I am writing this from my hotel room in Jakarta where I have been based all week. I’ve never been outside Europe before, so this was my first time travelling long distance. Well, I say that. In order to avoid air fares, once, as a family, we drove to Austria. That was a pretty long journey in terms of time, but this was long in both time and distance.
This created the prospect of jetlag, which is something I’ve never experienced before. The journey went well, but it was rather overshadowed by an incident at the end which I shall elaborate on in a few paragraphs.
I had to make my way to Heathrow in order to set off properly. I arrived at Victoria on my season ticket, so it didn’t have a variable cost to it. I bought a ticket that would take me to Heathrow via the Heathrow Express. This entailed having to travel a few stops round the circle line in order to get to Paddington. I got on the underground fine but when I came to transfer to the mainline, my ticket wouldn’t let me through the barrier. Upon asking a member of staff, I was told that my ticket was not valid for the underground. Given that the ticket did not have the words “not via underground” on it and that I got on fine at Victoria, I was convinced that the staff member was incorrect. Anyway, she wouldn’t let me through and insisted that I go to a window to buy a second ticket. There wasn’t anyone at the window and I couldn’t attract any attention. Eventually, I went back to the barrier and another member of staff let me through.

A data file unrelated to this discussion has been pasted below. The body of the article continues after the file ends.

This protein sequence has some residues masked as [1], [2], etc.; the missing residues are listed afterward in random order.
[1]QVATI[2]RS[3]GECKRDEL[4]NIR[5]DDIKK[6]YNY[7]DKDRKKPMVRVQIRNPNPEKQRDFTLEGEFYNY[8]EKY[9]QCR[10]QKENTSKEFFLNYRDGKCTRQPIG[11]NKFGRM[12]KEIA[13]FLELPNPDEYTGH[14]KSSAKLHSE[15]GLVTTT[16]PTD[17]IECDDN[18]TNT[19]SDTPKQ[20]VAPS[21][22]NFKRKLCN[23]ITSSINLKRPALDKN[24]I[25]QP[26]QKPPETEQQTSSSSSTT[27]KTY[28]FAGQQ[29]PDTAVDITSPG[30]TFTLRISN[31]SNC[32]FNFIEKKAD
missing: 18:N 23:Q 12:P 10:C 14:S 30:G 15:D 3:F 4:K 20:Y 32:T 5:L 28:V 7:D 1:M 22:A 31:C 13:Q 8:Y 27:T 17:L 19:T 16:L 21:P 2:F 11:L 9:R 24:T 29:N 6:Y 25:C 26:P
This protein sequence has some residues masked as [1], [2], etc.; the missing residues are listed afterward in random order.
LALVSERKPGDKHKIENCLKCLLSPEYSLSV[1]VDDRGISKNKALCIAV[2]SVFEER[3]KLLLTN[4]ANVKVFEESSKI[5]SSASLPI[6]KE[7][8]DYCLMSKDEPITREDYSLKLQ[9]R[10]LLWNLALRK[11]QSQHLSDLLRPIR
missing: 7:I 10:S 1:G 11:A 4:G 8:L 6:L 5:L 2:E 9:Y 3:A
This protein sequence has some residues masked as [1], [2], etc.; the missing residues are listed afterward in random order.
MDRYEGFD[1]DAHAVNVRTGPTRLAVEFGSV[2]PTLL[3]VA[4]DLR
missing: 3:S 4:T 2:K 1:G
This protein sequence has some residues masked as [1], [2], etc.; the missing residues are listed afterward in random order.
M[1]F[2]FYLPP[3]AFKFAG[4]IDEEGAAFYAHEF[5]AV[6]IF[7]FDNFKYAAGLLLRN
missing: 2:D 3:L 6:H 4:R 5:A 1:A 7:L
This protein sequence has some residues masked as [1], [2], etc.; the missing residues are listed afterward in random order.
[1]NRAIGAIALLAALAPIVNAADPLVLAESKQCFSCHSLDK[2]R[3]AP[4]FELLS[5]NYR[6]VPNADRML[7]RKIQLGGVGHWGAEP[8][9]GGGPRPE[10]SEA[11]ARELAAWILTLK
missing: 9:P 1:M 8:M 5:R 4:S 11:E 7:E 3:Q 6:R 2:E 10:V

Arriving at Heathrow, I quickly realised that it didn’t work in the same way as any other airport I have ever been to. I was really quite confused as there was no clear information as to where one had to queue. Eventually I had to resort to desperation and ask someone. I was directed to the business class check-in and they took my luggage and gave me my boarding passes.
I wasn’t able to find the business class lounge so I settled for the normal departure lounge, which was really quite noisy and chaotic. One of the theological topics I want to look at in some detail is that of “hell” – where I’m not convinced the traditionalist view is really the biblical view. So I tentatively hold to an opinion that is known as “annihilationism.” However, if there is a hell on earth, it is the departure lounge at Heathrow terminal 3.
This was my first time ever travelling business class. There was some unpleasant talk by the departure gate by some snobs who thought that this made them in some way inherently better than those who were travelling economy. Don’t let me ever become that kind of person.
We were served dinner and then they turned the lights down. The seats could be turned to a flat position and we were provided with blankets so you could effectively turn your seat into a very small bed. Thankfully, as I’m short, the length didn’t bother me as much as it some of those over 6 feet tall. Ignoring the advice I was given to reset my watch as soon as I got on the plane, I treated it like a normal bedtime. If I had reset my watch, I’d have had to get up 2 hours later. So by the time I woke up, we were over the Bay of Bengal, about 2 hours out from Singapore.